ITIL Change Management Process: A Quick Guide For Your Organization
Posted by on August 14, 2019
Matt Klassen is the vice president of product marketing at Cherwell. He is passionate about enabling enterprises to accelerate their digital journey through better software and better service. Matt has 25 years experience in developing, architecting, selling, and marketing enterprise software solutions for IT and product teams.
The Change Management process is one of the most challenging ITIL processes for IT organizations to implement, and once it's in place, it can also be one of the hardest to execute on effectively. Some organizations feel that they are effectively managing change when what they really have is a change approval process: the Change Manager simply approves change requests and then everyone hopes that nothing goes wrong. Other organizations fail to recognize the differences between Change Management and the Release and Deployment process for new services, resulting in additional confusion and process breakdowns.
To add to the confusion, the recent release of ITIL 4 has IT organizations scrambling to find out what's new and bring their processes in line with the most recent set of best practices.
The good news about ITIL 4 is that it doesn't reinvent the wheel when it comes to IT service management (ITSM). ITIL 4 is based on the same fundamental principles as ITIL v3, but it does reorganize the information and present it in a different way (with some key additions, of course). In ITIL 4, the Change Management process has undergone a name change—it is now called Change control and is listed under "service management practices" as one of the 34 management practices of ITIL 4.
Regardless of what version of ITIL you're following, Cherwell is here to help IT organizations implement a functional and effective Change Management process. In this guide, we'll detail the most important steps that organizations should follow to ensure a successful implementation of the ITIL Change Management process.
What Is the ITIL Change Management Process?
Before we get into the details of implementation, let's start with a clear definition of the Change Management process. ITIL 4 defines a change as the addition, modification, or removal or anything that could have a direct or indirect impact on IT services. Under ITIL, the objective of the Change Management process is to enable the organization to make beneficial changes that add value to the business without creating disruptions to IT services.
With the ITIL definition forming the basis of our understanding of Change Management, it is important for organizations to deepen their understanding of Change Management. At its core, Change Management is a coordinated and collaborative process, working to ensure that the core elements of ITSM—people, technology, processes, and suppliers—are all ready for a change that is about to take place, and that changes are executed with as little interruption to service as possible.
The other important element of Change Management is the business. Changes should provide business value and be aligned with the strategic goals of the business. Change Managers need to consider and understand how a given change will impact service delivery and how users could be affected by those impacts. The users and customers of the IT organization must also receive timely information about scheduled changes to avoid disruptions.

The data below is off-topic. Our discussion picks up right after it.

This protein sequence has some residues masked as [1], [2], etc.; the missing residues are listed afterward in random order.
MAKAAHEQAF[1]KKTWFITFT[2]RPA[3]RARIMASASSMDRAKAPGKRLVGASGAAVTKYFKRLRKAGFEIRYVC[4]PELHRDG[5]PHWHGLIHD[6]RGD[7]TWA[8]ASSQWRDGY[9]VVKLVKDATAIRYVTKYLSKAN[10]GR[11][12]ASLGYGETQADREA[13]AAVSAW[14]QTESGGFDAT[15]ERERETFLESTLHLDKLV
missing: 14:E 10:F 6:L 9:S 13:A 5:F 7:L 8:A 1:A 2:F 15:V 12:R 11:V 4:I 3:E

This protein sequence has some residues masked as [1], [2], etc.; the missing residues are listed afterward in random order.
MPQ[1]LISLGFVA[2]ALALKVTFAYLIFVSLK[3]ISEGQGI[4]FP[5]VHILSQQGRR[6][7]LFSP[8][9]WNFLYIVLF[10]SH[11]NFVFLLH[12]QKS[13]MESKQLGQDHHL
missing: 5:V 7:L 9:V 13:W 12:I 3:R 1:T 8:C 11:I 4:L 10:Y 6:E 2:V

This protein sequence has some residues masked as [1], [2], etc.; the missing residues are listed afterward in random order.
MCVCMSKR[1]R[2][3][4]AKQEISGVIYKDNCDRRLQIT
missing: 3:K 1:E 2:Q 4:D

The final element of our Change Management definition is risk. Managing change is really about managing risk to the organization by understanding the potential impact of a change on the live environment and taking the appropriate actions to prevent a business disruption. An in-depth IDC survey of DevOps and IT personnel at Fortune 1000 companies revealed that infrastructure failures can cost large enterprises $100,000 per hour, with critical application failures costing between $500,000 and $1,000,000 per hour of downtime. We also know that 80 percent of these disruptions are caused by process failures, many of which stem from unsuccessful changes.
The bottom line is that organizations can reduce their business downtime dramatically with effective Change Management, but only if the process is implemented and executed with the utmost care. Here's how your organization can get started.
Implementing the ITIL Change Management Process
Sell the Vision of an Effective Change Management Process
The implementation of a formalized process for controlling change within your organization will, itself, represent a significant change. As with all changes, organizations that wish to implement change management must obtain coordination and collaboration at all levels of management with respect to the change. This may require a different strategic approach for each category of stakeholders, for example:
IT operators may be opposed to the implementation of a formalized Change Management process, as they may be concerned about delays to their releases. This is especially true for DevOps teams that are practicing continuous integration, the continuous merging of source code updates from all members of the development team into a single, working, automated build of the software. IT personnel must understand the risk management imperative associated with Change Management and the need to avoid unplanned disruptions with a structured change approval process.